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Mayor Megan Barry Takes Executive Action to Preserve, Grow Nashville’s Tree Canopy

Sean Braisted, 615-862-6461

New Urban Forestry Manager to coordinate Metro agencies around tree-related activities

Mayor Megan Barry has signed Executive Order No. 40, recognizing trees as a public utility, establishing new guidelines to govern Metro’s planting and maintenance of trees, and appointing a new Urban Forestry Program Manager to lead and coordinate Metro tree-related activities. These steps to protect and grow the countywide tree canopy will help the city achieve its long-term sustainability goals, such as protecting air and water quality, improving public health, and saving taxpayer dollars on stormwater projects.

“As we grow, we must remember to protect the natural assets that make Nashville a great place to call home,” said Mayor Megan Barry. “The urban forest cleans the air we breathe and the water we drink, moderates flooding and extreme heat events, and improves mental health—among many other benefits. Trees therefore deserve consideration in the same class as other essential, basic utility infrastructure.”

The Urban Forestry Program Manager – a position housed in the Stormwater Division of Metro Water Services – will routinely report directly to the Mayor on progress made toward maintaining and growing Nashville’s tree canopy. As outlined in the Executive Order, the Forestry Manager will be responsible for:

  • Ensuring the Metropolitan Government leads by example, increasing its own minimum requirements for tree preservation and planting to be more stringent than those required of private development;
  • Establishing a Metro Tree Working Group to coordinate and provide updates on tree-related policy and initiatives;
  • Formalizing maintenance standards, including the regular tracking of tree removals and replanting opportunities throughout the county;
  • Organizing updates to the countywide Urban Tree Canopy assessment no less frequently than every five years.

“Urban trees can lower concentrations of air pollution by 10-35 percent, reduce the energy demand for indoor air conditioning by up to half, provide excellent homes for urban wildlife, reduce summer air temperatures by up to 4 degrees, and filter harmful chemicals out of our drinking water,” said Mekayle Houghton of the Cumberland River Compact, who chaired compilation of the Natural Resources recommendations for Mayor Barry’s Livable Nashville effort. “Our subcommittee therefore felt strongly that strategies related to a healthy urban forest should be a cornerstone to any updates to Metro’s sustainability strategy.”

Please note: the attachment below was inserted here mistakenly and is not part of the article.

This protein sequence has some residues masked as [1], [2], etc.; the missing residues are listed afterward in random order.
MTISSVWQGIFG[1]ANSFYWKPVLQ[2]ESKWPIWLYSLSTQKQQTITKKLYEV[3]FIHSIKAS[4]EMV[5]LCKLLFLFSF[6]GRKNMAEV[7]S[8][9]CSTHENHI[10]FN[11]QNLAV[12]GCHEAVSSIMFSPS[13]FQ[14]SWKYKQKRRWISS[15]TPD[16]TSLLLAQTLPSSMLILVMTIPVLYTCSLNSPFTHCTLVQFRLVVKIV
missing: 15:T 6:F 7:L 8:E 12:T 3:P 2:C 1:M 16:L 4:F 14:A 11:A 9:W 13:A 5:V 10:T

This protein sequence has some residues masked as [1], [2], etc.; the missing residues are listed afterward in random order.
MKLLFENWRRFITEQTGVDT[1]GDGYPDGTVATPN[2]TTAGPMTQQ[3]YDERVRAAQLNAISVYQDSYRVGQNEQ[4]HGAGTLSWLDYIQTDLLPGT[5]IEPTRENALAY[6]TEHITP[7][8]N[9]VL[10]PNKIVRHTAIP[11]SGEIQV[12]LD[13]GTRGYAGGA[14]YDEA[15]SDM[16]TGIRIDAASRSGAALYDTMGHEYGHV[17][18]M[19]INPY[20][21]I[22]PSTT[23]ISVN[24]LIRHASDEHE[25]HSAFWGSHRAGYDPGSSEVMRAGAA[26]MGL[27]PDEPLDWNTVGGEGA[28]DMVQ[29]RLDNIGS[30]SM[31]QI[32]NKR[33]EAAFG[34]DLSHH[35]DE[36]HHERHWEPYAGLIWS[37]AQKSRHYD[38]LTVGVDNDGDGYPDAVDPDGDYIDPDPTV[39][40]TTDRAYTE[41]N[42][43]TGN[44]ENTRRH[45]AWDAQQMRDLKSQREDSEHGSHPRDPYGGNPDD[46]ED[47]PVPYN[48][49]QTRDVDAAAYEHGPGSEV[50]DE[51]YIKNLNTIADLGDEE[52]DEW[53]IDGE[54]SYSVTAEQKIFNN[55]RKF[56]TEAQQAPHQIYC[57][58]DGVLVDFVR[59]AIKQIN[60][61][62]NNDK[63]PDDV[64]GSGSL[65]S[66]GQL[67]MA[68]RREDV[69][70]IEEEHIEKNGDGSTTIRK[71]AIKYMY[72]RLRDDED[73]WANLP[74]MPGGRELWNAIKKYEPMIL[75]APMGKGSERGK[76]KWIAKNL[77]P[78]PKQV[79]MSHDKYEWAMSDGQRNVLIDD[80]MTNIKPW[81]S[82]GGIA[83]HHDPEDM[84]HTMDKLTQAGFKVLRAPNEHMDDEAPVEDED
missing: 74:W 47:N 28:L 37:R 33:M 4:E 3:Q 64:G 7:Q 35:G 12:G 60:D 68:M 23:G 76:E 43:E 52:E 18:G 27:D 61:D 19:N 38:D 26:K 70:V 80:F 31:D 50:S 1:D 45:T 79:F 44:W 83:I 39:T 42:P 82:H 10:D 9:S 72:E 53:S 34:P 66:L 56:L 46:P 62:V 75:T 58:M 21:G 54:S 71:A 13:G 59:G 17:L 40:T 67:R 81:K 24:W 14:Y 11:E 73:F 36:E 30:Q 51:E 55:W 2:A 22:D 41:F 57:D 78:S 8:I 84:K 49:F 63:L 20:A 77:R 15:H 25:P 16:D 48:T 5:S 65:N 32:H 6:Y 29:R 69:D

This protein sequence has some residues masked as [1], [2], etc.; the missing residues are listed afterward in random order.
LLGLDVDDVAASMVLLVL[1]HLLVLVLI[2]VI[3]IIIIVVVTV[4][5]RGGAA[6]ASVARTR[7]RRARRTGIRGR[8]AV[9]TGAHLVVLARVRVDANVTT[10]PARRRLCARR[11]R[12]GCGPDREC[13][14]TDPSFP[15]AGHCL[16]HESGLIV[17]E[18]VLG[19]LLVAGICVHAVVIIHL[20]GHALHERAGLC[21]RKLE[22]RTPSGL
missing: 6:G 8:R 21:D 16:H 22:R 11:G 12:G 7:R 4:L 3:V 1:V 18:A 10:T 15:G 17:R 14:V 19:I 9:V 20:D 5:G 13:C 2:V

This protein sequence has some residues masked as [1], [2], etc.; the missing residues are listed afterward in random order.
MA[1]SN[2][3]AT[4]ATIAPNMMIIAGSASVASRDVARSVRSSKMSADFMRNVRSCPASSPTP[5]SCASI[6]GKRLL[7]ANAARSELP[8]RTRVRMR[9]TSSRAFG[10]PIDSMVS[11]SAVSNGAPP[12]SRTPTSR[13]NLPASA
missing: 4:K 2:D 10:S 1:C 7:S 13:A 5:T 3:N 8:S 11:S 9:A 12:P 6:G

The Executive Order also directs applicable departments to ensure full compliance with Metro’s tree-related policies and regulations, while providing flexibility and predictability for developers to donate toward replanting new trees where tree density requirements cannot be reasonably met.

“We’re proud to respond to Mayor Barry’s call to host Metro’s new Urban Forestry Program Manager within our Stormwater Division,” said Water Services Director Scott Potter. “Trees are the best stormwater management tool we have: Just one tree can absorb around 1,000 gallons of water waste, thus saving significant dollars when compared to the cost of building conventional ‘gray’ stormwater infrastructure, such as pipes and large storage tanks.”

Nashville has relatively high tree-canopy coverage (47 percent as of the last assessment) when compared to the national average, but trails many of its peer cities; and coverage within the city is not uniform. The recent development boom has placed significant pressure on the urban tree canopy, so Mayor Barry’s Livable Nashville sustainability plan has set an umbrella goal of 50 percent countywide tree-canopy coverage by the year 2050 — an approximate addition of 500,000 net new trees. Developing an urban forestry program was also a key recommendation from private-sector developers via the Urban Land Institute of Nashville’s Gear Up 2020 report, submitted to Mayor Barry in mid-2016.

More information on canopy goals specific to areas of Davidson County that lack adequate tree coverage can be found in Metro’s Urban Forestry Master Plan

About Metro’s new Urban Forestry Program Manager: Naomi Rotramel comes to Nashville from the Montgomery County Parks Department in Maryland, where she managed high-risk tree operations and public outreach associated with the Emerald Ash Borer infestation on 36,000 acres of parkland and 418 parks. Prior to this role, she was a GIS tree-inventory specialist and field supervisor with the Davey Resource Group, inspecting over 400,000 trees across North America and helping more than 30 municipalities build tree inventories to manage their urban forests. She holds a B.S. in Botany and an M.S. in Forestry from the University of Washington at Seattle, as well as professional certifications as an Arborist and Tree Risk Assessment Qualifier, and has published research on forest soils in the Journal of Forest Ecology and Management.